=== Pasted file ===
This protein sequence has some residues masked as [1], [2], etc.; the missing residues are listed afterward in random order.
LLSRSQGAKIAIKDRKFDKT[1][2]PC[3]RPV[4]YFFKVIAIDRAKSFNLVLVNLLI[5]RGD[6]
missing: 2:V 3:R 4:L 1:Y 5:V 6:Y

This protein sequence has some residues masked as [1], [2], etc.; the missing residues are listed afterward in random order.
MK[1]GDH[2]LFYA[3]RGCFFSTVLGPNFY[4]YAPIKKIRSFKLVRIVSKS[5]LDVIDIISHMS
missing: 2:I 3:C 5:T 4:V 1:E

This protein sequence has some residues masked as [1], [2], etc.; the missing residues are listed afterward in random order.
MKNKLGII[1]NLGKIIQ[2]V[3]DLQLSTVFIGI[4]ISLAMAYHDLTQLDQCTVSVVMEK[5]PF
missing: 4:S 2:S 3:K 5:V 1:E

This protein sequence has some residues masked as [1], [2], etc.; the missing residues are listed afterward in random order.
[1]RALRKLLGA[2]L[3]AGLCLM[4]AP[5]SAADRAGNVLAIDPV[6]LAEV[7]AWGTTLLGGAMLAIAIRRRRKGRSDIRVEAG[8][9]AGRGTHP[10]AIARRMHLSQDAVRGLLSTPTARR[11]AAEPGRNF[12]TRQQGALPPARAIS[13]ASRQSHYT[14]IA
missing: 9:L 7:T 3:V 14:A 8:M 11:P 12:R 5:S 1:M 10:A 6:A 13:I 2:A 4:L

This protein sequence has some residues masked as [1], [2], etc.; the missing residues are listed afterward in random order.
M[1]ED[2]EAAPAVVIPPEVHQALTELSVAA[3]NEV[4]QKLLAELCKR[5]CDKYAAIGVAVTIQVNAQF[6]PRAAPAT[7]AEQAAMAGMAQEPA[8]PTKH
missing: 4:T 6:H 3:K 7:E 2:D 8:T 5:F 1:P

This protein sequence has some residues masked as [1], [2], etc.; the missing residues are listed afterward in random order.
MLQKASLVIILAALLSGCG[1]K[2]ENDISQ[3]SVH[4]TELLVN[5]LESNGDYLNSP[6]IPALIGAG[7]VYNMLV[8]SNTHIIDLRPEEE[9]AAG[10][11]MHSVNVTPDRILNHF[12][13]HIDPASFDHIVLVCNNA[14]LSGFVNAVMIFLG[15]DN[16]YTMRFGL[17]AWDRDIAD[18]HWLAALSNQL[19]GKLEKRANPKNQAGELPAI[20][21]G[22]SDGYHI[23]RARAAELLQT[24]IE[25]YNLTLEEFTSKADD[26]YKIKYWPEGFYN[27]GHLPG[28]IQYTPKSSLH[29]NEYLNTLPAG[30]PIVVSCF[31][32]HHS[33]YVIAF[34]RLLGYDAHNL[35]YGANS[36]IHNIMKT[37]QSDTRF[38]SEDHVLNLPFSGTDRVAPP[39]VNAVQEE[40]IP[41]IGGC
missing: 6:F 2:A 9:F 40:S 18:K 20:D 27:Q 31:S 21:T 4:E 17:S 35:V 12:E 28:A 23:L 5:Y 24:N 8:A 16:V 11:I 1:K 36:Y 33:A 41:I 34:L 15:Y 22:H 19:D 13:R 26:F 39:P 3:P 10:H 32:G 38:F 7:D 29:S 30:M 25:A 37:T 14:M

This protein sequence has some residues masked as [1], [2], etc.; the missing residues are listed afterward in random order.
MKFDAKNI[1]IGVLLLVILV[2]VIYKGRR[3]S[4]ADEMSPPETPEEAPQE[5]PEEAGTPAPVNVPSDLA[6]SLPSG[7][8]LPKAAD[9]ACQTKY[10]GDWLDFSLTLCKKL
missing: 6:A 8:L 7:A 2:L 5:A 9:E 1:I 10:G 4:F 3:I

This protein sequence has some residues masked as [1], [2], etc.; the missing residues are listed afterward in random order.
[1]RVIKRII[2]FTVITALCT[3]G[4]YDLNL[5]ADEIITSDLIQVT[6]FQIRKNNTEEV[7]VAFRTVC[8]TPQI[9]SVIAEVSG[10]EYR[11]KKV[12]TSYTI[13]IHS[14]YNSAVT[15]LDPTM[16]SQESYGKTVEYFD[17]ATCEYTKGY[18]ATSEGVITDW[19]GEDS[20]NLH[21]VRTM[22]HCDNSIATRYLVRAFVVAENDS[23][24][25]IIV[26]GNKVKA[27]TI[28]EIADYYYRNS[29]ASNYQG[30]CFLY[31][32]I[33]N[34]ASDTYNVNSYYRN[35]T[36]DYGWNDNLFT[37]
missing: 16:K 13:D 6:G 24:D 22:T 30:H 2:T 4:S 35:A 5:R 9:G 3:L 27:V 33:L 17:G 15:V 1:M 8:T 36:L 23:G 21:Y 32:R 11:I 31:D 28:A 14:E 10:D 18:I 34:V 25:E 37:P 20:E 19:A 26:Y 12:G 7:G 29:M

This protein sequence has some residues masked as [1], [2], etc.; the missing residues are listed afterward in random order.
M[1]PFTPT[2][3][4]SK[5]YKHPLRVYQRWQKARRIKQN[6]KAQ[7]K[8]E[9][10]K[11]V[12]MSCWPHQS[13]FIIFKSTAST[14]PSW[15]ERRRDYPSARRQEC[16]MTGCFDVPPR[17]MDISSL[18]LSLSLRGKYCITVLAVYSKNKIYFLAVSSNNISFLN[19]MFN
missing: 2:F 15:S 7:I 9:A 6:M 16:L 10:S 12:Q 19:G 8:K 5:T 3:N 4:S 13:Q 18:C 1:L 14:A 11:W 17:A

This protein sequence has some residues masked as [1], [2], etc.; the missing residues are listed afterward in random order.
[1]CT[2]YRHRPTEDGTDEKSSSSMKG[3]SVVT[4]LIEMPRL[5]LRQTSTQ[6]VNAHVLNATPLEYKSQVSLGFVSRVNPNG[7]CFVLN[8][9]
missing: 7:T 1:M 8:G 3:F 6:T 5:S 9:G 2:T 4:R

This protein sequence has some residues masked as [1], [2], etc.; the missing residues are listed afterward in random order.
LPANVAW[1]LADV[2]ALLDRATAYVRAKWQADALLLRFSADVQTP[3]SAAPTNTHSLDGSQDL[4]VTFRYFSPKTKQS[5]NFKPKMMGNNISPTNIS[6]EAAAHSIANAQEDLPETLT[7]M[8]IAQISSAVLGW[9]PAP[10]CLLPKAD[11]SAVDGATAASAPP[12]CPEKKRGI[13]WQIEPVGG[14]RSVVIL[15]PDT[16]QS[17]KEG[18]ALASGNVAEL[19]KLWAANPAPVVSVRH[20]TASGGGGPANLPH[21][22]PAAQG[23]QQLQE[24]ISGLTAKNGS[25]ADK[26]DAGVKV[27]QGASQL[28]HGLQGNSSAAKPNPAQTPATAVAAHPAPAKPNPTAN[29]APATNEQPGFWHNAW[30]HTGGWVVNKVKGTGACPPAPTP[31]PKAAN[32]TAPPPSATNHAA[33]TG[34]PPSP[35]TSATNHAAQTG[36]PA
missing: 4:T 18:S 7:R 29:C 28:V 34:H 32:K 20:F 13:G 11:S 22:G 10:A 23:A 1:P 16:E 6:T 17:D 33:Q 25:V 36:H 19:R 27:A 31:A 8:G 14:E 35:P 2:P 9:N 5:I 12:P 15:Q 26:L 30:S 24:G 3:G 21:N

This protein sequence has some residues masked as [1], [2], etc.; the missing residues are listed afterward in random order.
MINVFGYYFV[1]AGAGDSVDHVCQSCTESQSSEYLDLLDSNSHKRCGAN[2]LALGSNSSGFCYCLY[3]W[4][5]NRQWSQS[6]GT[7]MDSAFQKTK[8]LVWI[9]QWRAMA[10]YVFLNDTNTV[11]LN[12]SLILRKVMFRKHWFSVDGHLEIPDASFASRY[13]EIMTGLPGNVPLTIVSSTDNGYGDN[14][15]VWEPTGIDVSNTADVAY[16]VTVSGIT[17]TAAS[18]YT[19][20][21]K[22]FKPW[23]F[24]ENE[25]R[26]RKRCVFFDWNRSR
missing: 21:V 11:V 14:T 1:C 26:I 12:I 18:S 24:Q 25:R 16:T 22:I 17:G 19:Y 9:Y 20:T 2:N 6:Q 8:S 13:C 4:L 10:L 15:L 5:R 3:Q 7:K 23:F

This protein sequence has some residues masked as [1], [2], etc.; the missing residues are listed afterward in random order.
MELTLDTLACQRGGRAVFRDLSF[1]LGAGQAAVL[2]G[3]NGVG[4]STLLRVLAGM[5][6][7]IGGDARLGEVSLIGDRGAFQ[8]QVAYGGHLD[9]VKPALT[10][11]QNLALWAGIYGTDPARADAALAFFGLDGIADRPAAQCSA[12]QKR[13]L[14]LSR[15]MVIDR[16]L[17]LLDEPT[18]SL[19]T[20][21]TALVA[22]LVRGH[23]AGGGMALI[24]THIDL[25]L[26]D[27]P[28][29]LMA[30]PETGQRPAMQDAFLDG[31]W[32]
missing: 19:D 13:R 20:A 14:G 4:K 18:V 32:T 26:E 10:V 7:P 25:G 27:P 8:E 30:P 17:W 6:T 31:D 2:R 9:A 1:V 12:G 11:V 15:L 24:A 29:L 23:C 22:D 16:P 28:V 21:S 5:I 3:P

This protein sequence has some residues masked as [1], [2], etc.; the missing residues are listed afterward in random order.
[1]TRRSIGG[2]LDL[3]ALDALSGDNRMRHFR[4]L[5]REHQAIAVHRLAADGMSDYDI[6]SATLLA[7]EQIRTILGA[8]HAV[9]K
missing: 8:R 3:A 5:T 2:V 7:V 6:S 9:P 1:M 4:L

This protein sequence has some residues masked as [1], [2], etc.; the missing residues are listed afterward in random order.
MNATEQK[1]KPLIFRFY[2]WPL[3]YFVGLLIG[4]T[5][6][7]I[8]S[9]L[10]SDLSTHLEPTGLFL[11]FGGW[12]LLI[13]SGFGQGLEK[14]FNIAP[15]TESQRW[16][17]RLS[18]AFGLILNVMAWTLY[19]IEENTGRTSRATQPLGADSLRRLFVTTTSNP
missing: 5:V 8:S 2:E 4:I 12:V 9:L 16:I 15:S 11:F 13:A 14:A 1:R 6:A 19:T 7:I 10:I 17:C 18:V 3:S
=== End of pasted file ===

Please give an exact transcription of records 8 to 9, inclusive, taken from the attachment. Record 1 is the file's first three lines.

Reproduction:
This protein sequence has some residues masked as [1], [2], etc.; the missing residues are listed afterward in random order.
[1]RVIKRII[2]FTVITALCT[3]G[4]YDLNL[5]ADEIITSDLIQVT[6]FQIRKNNTEEV[7]VAFRTVC[8]TPQI[9]SVIAEVSG[10]EYR[11]KKV[12]TSYTI[13]IHS[14]YNSAVT[15]LDPTM[16]SQESYGKTVEYFD[17]ATCEYTKGY[18]ATSEGVITDW[19]GEDS[20]NLH[21]VRTM[22]HCDNSIATRYLVRAFVVAENDS[23][24][25]IIV[26]GNKVKA[27]TI[28]EIADYYYRNS[29]ASNYQG[30]CFLY[31][32]I[33]N[34]ASDTYNVNSYYRN[35]T[36]DYGWNDNLFT[37]
missing: 16:K 13:D 6:G 24:D 22:T 30:H 2:T 4:S 35:A 5:R 9:G 3:L 27:V 33:L 17:G 15:V 1:M 8:T 36:L 23:G 21:Y 32:R 11:I 31:D 28:A 14:E 10:D 18:I 34:V 25:E 37:P 20:E 19:A 26:Y 12:G 7:G 29:M

This protein sequence has some residues masked as [1], [2], etc.; the missing residues are listed afterward in random order.
M[1]PFTPT[2][3][4]SK[5]YKHPLRVYQRWQKARRIKQN[6]KAQ[7]K[8]E[9][10]K[11]V[12]MSCWPHQS[13]FIIFKSTAST[14]PSW[15]ERRRDYPSARRQEC[16]MTGCFDVPPR[17]MDISSL[18]LSLSLRGKYCITVLAVYSKNKIYFLAVSSNNISFLN[19]MFN
missing: 2:F 15:S 7:I 9:A 6:M 16:L 10:S 12:Q 19:G 8:K 5:T 3:N 4:S 13:Q 18:C 1:L 14:A 11:W 17:A